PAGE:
Did I do all that?

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James Overstreet

This has been the toughest year of my professional fishing life ever. I’ve had issues with my mother, couldn’t prefish the way I should and finished dead last in the Toyota Bassmaster Angler of the Year race. It was a mess from beginning to end. 

It’s bad enough to disappoint those around you and your fans. It’s much worse to disappoint yourself, and that’s what I did. But tough times don’t last forever. Something happened last week that made things better. 

Earlier this year I was inducted into the Bass Fishing Hall of Fame. They asked me to put some things together from my earlier fishing life for a display. That was a good thing for me. It came at just the right time. I now have a whole new perspective on life.

It was kind of a strange deal, really. I hadn’t looked at the trophies and awards I’d won in years. I was just putting my head down and trying to move forward with life one day or one tournament at a time. But when I started going through them I realized that I had had a real fishing career. The years from 1985 into about the year 2000 were especially good.

I sat back and smiled. And when I looked at all the memorabilia I couldn’t help but say to myself, “Did I do all that?”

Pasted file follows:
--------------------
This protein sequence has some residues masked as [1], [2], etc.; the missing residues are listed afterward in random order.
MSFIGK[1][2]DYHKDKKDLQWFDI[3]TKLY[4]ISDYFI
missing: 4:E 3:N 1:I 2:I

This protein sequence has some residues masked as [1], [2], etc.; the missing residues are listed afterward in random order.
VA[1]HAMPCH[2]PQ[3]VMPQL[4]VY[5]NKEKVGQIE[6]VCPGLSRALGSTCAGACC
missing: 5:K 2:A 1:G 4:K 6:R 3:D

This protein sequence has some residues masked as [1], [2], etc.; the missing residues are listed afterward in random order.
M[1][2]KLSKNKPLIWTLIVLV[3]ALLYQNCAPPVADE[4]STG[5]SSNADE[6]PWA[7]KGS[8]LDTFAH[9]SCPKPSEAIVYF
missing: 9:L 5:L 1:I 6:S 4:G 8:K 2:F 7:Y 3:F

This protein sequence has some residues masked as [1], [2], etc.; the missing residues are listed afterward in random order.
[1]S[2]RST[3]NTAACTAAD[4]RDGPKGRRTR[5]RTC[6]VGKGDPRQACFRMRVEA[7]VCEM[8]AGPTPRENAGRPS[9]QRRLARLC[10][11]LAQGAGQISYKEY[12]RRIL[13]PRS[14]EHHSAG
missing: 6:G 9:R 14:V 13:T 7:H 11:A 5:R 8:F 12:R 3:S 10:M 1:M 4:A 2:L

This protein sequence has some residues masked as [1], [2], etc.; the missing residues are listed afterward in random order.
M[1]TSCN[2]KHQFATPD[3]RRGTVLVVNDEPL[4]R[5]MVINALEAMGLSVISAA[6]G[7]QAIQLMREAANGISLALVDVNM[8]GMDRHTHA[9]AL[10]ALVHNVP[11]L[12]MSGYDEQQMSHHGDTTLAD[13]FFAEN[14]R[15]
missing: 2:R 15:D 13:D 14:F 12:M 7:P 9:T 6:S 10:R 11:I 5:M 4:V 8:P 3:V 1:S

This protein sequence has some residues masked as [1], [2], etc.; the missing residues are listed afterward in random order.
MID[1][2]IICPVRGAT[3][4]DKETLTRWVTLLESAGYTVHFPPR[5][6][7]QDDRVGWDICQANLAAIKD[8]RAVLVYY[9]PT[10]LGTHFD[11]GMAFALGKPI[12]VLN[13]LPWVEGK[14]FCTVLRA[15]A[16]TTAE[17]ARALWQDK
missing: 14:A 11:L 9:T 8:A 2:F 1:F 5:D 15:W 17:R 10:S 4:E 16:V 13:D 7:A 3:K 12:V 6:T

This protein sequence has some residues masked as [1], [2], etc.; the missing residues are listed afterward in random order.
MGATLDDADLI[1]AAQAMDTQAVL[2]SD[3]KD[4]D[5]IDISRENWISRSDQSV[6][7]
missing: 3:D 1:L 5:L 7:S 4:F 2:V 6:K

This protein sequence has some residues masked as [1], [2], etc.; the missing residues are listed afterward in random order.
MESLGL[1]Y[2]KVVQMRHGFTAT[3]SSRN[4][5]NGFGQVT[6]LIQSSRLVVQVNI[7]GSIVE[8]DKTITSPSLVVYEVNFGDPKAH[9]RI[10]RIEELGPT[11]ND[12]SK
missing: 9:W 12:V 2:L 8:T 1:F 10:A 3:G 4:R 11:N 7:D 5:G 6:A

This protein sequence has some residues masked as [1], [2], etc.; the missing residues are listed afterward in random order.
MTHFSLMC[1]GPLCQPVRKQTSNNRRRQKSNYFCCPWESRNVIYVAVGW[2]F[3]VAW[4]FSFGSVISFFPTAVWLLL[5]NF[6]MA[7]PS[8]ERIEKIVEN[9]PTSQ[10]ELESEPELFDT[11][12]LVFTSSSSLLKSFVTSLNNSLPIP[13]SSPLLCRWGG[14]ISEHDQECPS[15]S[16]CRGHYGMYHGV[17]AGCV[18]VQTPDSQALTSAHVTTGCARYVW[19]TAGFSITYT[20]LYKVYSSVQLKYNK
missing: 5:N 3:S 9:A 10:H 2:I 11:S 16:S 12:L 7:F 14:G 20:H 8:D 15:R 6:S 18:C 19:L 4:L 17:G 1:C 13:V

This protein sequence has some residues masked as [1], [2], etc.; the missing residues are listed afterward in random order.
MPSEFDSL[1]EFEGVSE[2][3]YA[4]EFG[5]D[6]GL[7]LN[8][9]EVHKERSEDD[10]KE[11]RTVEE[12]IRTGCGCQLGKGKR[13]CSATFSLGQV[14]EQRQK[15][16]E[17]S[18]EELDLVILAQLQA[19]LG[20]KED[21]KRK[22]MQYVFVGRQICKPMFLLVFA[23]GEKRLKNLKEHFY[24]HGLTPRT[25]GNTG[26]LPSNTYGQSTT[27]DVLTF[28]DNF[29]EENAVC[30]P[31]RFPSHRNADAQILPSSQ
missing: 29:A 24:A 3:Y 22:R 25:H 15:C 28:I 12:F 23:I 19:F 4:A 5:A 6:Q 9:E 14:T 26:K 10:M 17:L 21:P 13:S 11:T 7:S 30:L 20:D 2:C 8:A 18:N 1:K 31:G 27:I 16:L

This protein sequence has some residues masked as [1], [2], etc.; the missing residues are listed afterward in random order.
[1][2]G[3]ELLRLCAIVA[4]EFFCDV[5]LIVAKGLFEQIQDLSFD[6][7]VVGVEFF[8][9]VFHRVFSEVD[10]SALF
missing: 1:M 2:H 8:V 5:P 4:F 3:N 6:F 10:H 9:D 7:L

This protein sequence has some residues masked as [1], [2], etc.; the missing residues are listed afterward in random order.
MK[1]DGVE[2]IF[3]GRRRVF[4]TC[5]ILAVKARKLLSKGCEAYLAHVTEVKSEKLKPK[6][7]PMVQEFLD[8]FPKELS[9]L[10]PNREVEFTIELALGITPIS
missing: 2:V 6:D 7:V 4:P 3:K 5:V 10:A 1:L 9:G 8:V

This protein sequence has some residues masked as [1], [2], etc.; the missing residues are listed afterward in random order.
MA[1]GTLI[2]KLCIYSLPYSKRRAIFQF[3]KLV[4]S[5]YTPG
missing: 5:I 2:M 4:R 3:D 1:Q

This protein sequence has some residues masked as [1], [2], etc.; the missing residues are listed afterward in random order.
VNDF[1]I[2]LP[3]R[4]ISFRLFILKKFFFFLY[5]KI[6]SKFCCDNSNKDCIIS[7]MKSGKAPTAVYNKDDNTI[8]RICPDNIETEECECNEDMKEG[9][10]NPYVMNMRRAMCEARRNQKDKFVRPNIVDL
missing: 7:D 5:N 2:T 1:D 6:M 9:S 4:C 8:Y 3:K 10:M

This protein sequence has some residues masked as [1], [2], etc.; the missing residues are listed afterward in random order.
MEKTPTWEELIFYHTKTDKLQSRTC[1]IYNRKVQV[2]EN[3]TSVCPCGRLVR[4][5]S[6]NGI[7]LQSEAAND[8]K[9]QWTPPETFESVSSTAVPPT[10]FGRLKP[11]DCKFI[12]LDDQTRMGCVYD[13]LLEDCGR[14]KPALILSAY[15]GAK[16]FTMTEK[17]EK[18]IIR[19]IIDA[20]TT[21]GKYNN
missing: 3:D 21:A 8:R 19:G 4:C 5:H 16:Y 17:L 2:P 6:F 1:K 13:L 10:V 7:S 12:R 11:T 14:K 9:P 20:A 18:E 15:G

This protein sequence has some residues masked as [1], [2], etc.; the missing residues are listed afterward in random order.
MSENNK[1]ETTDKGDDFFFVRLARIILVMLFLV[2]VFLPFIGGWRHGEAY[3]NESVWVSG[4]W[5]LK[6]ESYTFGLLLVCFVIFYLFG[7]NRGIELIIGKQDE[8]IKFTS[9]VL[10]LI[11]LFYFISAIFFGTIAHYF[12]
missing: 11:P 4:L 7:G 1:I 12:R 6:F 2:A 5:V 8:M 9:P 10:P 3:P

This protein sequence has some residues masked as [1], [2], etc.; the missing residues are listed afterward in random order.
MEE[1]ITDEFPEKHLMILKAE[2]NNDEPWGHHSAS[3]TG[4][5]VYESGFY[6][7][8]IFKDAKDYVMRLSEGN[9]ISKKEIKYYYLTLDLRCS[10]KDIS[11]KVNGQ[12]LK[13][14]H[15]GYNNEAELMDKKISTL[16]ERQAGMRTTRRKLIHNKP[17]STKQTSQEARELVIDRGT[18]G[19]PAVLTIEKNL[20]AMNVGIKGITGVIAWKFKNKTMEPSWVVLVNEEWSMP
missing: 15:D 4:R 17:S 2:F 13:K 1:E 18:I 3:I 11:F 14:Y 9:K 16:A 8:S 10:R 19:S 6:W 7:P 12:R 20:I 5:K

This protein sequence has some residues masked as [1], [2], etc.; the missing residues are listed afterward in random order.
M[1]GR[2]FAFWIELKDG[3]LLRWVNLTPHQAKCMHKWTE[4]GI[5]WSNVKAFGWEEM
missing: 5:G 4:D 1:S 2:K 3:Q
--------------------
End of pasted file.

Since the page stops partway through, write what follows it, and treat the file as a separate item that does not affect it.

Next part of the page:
I don’t say that because I want to brag or shine a light on myself. I don’t. I don’t live in the past.  At the same time, though, I needed something to help me pick myself up, something that would make me feel a little better about myself. 

This year was one in which family responsibilities overwhelmed me. I’m not complaining. Lord knows my mother took care of me for long enough when I was too little to take care of myself. Nevertheless, I just wasn’t able to put the time and effort into my fishing that fishing the Bassmaster Elite Series requires. The level of competition right now is so strong that if you aren’t at the very top of your game you’re going to get left behind.

That’s exactly what happened to me. By the time I was able to prefish for the last couple of tournaments — a lot of help from other family members made that possible — I felt like there was no point in it. I was so far out of everything that I just went to the tournament and showed up for practice, and then went fishing when the tournament started.

It’s tough to admit that, but it’s true. I need to say that to be honest with everyone and to get it off my chest.

With all of that out of the way let me deal with another issue. Several people have asked me if I’m going to fish next year. I can’t say I blame them. After this year it’s reasonable to think that I wouldn’t. However, reasonable doesn’t make it so. 

Yes, I’m going to fish next year. I’ve looked at the schedule and it’s one I like. And I don’t want to retire in last place. I’ve always been proud of my accomplishments in this sport. I want to be proud when I leave it.